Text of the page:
I told you it was easy!
An Alternative Magnesium Bicarbonate Recipe
Judi and Heather both pointed me to this article, from a newsletter
which is put out to the Arterial Fibrillation community that explains a
lot more about this homemade magnesium supplement, with an alternate recipe with higher magnesium concentration. Be sure to check out his source citations if you want to see clinical trial results and other highly valuable and nerd-worthy info.
How does this compare to another magnesium supplement as far as absorption?
According to the Afibb newsletter that I posted above, “Magnesium dissolved in water (ionized) is considerably more bioavailable than is magnesium in solid tablets or capsules. About 50% of the magnesium contained in magnesium/bicarbonate water is absorbed [sources cited on his newsletter]. This is 12 times better than the absorption rate for magnesium oxide. So drinking 1 liter of magnesium/bicarbonate water [approx. 4 cups] per day would correspond to taking five 500 mg magnesium oxide tablets daily.”
How does it taste, and am I mixing this right?
It will have a very slight mineral/Gatorade type aftertaste, and will still have a bit of fizz. The soda water may bubble over while mixing. Judi suggests chilling your soda water first, and then adding the milk of magnesia in a little at a time, or very quickly, and capping it. Heather adds little bits at a time, letting it settle between pours. I dumped a little bit of the soda water out, and then added the milk of magnesia to the bottle.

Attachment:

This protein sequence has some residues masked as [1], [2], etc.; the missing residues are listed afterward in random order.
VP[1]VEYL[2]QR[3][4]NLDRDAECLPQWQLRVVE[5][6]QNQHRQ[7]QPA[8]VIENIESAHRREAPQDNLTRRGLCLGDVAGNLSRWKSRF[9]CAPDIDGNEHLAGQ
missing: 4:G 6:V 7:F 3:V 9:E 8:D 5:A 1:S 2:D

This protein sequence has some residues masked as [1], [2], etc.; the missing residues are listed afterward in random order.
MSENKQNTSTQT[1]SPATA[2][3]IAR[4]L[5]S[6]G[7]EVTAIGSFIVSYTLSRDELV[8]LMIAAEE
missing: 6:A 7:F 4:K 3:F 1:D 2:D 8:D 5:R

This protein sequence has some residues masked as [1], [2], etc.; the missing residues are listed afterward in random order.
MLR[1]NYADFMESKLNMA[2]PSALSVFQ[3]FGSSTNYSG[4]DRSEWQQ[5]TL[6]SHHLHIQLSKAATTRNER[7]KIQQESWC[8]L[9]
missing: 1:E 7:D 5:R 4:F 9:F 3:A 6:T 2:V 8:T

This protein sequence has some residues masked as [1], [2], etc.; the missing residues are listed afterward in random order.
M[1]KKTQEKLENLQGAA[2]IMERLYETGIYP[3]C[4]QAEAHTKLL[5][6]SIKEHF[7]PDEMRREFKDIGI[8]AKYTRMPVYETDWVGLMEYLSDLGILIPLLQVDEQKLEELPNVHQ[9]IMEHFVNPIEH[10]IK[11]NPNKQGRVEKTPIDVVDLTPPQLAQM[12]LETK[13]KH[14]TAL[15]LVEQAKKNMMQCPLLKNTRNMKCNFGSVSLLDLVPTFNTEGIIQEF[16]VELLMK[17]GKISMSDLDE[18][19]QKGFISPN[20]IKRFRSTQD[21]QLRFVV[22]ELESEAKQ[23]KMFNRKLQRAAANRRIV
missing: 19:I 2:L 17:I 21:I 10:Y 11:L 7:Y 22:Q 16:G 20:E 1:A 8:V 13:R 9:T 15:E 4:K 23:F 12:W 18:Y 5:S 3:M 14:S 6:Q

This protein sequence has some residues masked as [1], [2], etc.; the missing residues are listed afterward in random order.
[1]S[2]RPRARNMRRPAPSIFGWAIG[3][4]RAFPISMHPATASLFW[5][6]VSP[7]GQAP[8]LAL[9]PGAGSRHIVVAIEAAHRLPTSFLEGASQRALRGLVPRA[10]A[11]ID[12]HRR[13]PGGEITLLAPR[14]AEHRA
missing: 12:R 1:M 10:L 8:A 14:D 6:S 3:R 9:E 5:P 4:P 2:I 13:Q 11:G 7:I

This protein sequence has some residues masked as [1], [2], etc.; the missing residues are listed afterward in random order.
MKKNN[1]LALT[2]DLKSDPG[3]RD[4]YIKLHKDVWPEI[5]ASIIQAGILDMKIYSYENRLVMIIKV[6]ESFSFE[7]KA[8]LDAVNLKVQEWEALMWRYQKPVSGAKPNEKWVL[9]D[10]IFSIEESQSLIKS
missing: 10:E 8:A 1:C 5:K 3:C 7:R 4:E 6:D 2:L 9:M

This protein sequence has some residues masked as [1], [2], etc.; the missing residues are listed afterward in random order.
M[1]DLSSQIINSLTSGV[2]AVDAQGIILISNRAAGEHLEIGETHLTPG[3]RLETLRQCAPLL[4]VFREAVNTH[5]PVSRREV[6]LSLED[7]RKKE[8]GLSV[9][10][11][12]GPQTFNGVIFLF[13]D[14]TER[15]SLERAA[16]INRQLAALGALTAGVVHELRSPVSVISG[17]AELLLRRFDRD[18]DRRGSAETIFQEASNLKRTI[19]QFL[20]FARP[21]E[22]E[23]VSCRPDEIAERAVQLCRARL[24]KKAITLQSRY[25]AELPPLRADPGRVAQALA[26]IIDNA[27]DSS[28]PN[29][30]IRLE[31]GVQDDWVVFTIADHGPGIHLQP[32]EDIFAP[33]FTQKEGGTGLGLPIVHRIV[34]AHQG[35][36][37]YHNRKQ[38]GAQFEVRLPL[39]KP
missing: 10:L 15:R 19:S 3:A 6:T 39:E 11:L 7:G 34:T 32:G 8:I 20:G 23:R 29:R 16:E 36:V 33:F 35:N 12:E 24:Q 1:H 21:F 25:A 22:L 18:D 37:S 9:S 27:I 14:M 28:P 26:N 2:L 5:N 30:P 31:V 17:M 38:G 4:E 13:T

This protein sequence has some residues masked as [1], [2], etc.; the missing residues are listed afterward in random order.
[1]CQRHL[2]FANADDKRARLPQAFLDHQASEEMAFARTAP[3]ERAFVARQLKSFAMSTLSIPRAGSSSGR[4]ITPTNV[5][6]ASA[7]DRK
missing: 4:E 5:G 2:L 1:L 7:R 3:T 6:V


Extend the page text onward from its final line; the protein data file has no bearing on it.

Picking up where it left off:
How much should I take and how do I gauge when I’ve gotten enough?
This is what is difficult about magnesium. It’s not easy to test cellular levels. Your physician can test the blood levels, but that doesn’t really give you the full picture. There are other tests available, but I’m comfortable (after reading several articles by doctors on this topic) just basing our need on symptom clusters, and gauging our response based on bowel tolerance. What that means is, when your body has enough, you’ll notice that you’ll start to have a “cleansing” reaction from your bowels. When this happens, Heather shares:
“This is the way I judge how much magnesium I need: When things start to loosen up back off big time. Skip a day and then take just a little to see how you are doing with it.”
So that’s what we’re going to do. Heather started out taking 4-6 oz., 3 times per day, and is now down to 2T per week, to maintain her levels of magnesium.